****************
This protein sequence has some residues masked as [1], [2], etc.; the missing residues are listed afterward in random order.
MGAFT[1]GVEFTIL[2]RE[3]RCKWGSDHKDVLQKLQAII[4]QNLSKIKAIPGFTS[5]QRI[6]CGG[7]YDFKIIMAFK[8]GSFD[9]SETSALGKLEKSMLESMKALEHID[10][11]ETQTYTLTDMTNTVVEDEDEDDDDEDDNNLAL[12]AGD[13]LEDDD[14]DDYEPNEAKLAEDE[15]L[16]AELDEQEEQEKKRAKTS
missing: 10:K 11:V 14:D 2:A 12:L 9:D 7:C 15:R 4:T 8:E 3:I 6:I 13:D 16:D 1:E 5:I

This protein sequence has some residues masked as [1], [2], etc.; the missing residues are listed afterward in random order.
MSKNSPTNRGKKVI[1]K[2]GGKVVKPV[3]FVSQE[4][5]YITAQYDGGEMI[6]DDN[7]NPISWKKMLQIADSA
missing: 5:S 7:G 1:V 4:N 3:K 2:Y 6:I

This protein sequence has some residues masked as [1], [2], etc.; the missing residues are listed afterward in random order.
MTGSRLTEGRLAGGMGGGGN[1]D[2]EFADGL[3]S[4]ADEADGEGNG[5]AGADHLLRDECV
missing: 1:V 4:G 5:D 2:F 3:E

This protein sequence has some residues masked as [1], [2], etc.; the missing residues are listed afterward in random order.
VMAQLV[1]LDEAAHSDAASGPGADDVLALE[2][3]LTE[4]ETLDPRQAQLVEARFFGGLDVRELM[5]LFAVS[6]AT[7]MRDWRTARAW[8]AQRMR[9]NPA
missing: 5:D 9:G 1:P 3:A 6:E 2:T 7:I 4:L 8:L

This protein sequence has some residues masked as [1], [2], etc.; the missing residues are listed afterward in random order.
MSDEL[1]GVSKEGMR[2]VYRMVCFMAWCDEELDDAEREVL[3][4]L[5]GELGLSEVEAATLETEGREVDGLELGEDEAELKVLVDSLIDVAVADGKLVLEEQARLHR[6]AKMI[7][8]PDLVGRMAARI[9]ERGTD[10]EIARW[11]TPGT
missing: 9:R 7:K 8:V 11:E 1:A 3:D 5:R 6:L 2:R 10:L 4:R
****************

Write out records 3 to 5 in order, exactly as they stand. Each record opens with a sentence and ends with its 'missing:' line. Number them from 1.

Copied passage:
This protein sequence has some residues masked as [1], [2], etc.; the missing residues are listed afterward in random order.
MTGSRLTEGRLAGGMGGGGN[1]D[2]EFADGL[3]S[4]ADEADGEGNG[5]AGADHLLRDECV
missing: 1:V 4:G 5:D 2:F 3:E

This protein sequence has some residues masked as [1], [2], etc.; the missing residues are listed afterward in random order.
VMAQLV[1]LDEAAHSDAASGPGADDVLALE[2][3]LTE[4]ETLDPRQAQLVEARFFGGLDVRELM[5]LFAVS[6]AT[7]MRDWRTARAW[8]AQRMR[9]NPA
missing: 5:D 9:G 1:P 3:A 6:E 2:T 7:I 4:L 8:L

This protein sequence has some residues masked as [1], [2], etc.; the missing residues are listed afterward in random order.
MSDEL[1]GVSKEGMR[2]VYRMVCFMAWCDEELDDAEREVL[3][4]L[5]GELGLSEVEAATLETEGREVDGLELGEDEAELKVLVDSLIDVAVADGKLVLEEQARLHR[6]AKMI[7][8]PDLVGRMAARI[9]ERGTD[10]EIARW[11]TPGT
missing: 9:R 7:K 8:V 11:E 1:A 3:D 5:R 6:L 2:R 10:L 4:R